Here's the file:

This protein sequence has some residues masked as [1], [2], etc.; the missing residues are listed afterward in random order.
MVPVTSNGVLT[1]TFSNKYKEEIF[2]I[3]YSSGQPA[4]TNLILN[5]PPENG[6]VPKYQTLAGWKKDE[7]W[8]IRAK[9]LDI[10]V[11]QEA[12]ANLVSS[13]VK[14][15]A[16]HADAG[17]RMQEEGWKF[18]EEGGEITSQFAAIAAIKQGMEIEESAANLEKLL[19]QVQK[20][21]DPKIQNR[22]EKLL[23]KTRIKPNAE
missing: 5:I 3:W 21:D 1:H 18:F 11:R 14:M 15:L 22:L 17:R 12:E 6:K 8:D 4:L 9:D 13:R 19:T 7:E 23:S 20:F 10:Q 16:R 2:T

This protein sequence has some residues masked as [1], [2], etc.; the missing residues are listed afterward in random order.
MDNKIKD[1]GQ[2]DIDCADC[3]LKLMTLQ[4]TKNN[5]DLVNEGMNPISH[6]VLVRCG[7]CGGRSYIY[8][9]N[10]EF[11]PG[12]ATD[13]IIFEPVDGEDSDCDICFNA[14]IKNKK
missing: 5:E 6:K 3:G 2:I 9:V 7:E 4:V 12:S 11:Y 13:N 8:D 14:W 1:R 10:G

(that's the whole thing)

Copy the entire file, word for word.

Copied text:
This protein sequence has some residues masked as [1], [2], etc.; the missing residues are listed afterward in random order.
MVPVTSNGVLT[1]TFSNKYKEEIF[2]I[3]YSSGQPA[4]TNLILN[5]PPENG[6]VPKYQTLAGWKKDE[7]W[8]IRAK[9]LDI[10]V[11]QEA[12]ANLVSS[13]VK[14][15]A[16]HADAG[17]RMQEEGWKF[18]EEGGEITSQFAAIAAIKQGMEIEESAANLEKLL[19]QVQK[20][21]DPKIQNR[22]EKLL[23]KTRIKPNAE
missing: 5:I 3:W 21:D 1:H 18:F 11:R 14:M 15:L 22:L 17:R 12:E 6:K 8:D 4:L 9:D 13:R 19:T 7:E 23:S 20:F 10:Q 16:R 2:T

This protein sequence has some residues masked as [1], [2], etc.; the missing residues are listed afterward in random order.
MDNKIKD[1]GQ[2]DIDCADC[3]LKLMTLQ[4]TKNN[5]DLVNEGMNPISH[6]VLVRCG[7]CGGRSYIY[8][9]N[10]EF[11]PG[12]ATD[13]IIFEPVDGEDSDCDICFNA[14]IKNKK
missing: 5:E 6:K 3:G 2:I 9:V 7:E 4:V 12:S 11:Y 13:N 8:D 14:W 1:R 10:G